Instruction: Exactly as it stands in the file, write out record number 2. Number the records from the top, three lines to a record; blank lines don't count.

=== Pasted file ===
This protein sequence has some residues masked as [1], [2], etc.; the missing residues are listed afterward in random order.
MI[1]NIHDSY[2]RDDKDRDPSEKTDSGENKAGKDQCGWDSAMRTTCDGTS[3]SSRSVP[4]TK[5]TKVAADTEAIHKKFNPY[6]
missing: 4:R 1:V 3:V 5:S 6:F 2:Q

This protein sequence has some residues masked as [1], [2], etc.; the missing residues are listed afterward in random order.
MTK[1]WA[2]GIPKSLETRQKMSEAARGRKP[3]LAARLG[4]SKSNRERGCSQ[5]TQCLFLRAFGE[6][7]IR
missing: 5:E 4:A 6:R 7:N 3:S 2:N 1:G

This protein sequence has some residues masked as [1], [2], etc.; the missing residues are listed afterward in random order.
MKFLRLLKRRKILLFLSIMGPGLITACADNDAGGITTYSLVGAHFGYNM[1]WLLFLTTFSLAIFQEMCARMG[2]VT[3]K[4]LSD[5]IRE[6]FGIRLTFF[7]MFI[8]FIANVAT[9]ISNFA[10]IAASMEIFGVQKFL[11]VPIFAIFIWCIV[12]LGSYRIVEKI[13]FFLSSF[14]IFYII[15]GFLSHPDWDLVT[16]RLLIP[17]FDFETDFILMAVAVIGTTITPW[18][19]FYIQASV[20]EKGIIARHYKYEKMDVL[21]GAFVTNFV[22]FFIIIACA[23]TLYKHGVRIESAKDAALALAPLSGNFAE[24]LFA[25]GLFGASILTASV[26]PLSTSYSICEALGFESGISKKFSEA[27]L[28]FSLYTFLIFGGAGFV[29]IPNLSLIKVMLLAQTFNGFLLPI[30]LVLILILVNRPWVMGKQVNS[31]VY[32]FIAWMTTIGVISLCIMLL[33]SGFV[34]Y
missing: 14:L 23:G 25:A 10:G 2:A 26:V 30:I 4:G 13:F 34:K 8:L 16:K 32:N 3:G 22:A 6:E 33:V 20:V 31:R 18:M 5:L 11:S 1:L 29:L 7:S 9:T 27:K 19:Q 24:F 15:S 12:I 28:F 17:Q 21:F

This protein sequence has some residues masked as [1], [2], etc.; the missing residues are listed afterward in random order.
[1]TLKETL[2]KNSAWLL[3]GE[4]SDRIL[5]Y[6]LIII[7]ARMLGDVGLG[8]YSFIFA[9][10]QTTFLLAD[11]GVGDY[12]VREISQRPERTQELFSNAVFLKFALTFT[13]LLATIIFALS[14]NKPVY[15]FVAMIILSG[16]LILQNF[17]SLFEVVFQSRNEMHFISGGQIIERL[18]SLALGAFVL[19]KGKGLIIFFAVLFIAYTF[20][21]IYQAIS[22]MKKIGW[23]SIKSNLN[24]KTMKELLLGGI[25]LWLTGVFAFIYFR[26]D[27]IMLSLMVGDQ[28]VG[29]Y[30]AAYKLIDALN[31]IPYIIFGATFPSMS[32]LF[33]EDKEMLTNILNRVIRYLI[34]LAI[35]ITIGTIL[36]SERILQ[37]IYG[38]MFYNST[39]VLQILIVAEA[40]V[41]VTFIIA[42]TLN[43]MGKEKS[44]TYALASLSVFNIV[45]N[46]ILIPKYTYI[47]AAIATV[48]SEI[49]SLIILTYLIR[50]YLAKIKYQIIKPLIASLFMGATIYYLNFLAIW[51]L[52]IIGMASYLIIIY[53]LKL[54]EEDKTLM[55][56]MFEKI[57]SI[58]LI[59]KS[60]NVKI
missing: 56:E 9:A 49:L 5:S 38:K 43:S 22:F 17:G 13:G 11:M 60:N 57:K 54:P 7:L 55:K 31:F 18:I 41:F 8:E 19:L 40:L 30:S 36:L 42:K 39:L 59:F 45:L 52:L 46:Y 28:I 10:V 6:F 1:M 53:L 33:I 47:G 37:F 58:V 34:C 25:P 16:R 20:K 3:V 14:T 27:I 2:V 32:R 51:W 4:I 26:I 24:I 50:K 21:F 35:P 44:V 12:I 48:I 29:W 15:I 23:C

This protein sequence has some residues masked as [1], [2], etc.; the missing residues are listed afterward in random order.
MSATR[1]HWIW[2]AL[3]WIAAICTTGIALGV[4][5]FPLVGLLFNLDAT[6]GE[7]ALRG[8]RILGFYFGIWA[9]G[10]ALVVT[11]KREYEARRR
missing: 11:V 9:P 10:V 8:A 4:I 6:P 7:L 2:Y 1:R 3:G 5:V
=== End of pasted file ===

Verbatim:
This protein sequence has some residues masked as [1], [2], etc.; the missing residues are listed afterward in random order.
MTK[1]WA[2]GIPKSLETRQKMSEAARGRKP[3]LAARLG[4]SKSNRERGCSQ[5]TQCLFLRAFGE[6][7]IR
missing: 5:E 4:A 6:R 7:N 3:S 2:N 1:G